Yen And Oil Slump, But Focus On ECB And US Jobs

The US dollar is little changed against most of the major currencies but is taking another step up against the yen. The failure of the Democrat Party of Japan to mount a serious challenge to Abe, despite the quite divided public support for Abenomics, is leading to surveys that the LDP and Komeito coalition will retain the super-majority they now enjoy. This has been the latest excuse to push the yen lower.  

Moreover, despite the talk in some quarters of currency wars, the official push back is only noticeable by its absence. On top of that, the only even lukewarm resistance was expressed by some Japanese officials themselves.  

That China delivered its first interest rate cut in a couple of years afterthe BOJ stepped up in QE efforts does not mean the PBOC was responding to Japan. Surely, we can agree that 1) China moves on its own timetable and 2) for its own reasons. On one hand, some observers recognize that China is continuing to slow, and accept that next week’s data will likely confirm soft price pressures (and reasonably firm exports), and yet its rate cut was primarily motivated by external developments.  

A weekly close above the JPY120 level will likely target the JPY122.00-50 area next and then JPY124-JPY125. There is no compelling reason to give up the bearish yen story. As is well appreciated, the BOJ is expanding its balance sheet at a rate of 1.4% (of GDP) a month. There is not forum between now and early next year that would offer a platform for G7 or G20 officials to voice concern.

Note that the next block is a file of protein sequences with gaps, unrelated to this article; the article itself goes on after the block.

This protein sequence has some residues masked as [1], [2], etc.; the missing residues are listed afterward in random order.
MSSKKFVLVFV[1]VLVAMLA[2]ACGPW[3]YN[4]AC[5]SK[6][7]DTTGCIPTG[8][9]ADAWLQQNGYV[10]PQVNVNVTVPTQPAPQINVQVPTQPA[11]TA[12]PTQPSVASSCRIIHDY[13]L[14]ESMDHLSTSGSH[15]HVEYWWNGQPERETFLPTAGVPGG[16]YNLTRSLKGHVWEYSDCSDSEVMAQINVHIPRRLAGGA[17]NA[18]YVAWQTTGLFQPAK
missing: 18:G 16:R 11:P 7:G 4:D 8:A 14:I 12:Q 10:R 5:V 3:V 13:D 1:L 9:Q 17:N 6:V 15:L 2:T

While the same can be said for the euro, the situation is a complicated by the divisions at the ECB.  At yesterday’s ECB meeting, Draghi (and Constancio) did not display the sense of urgency that had been expressed previously. Besides the substantial downward revisions to growth and inflation forecasts, there was little new in Draghi’s comments. He did try to play down action at the next meeting (January 22) and seemed to draw attention to the March 5 meeting (which will be held in Cyprus), but that did not stop some from playing up the Jan meeting for new action.   

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Author: Travis Esquivel

Travis Esquivel is an engineer, passionate soccer player and full-time dad. He enjoys writing about innovation and technology from time to time.

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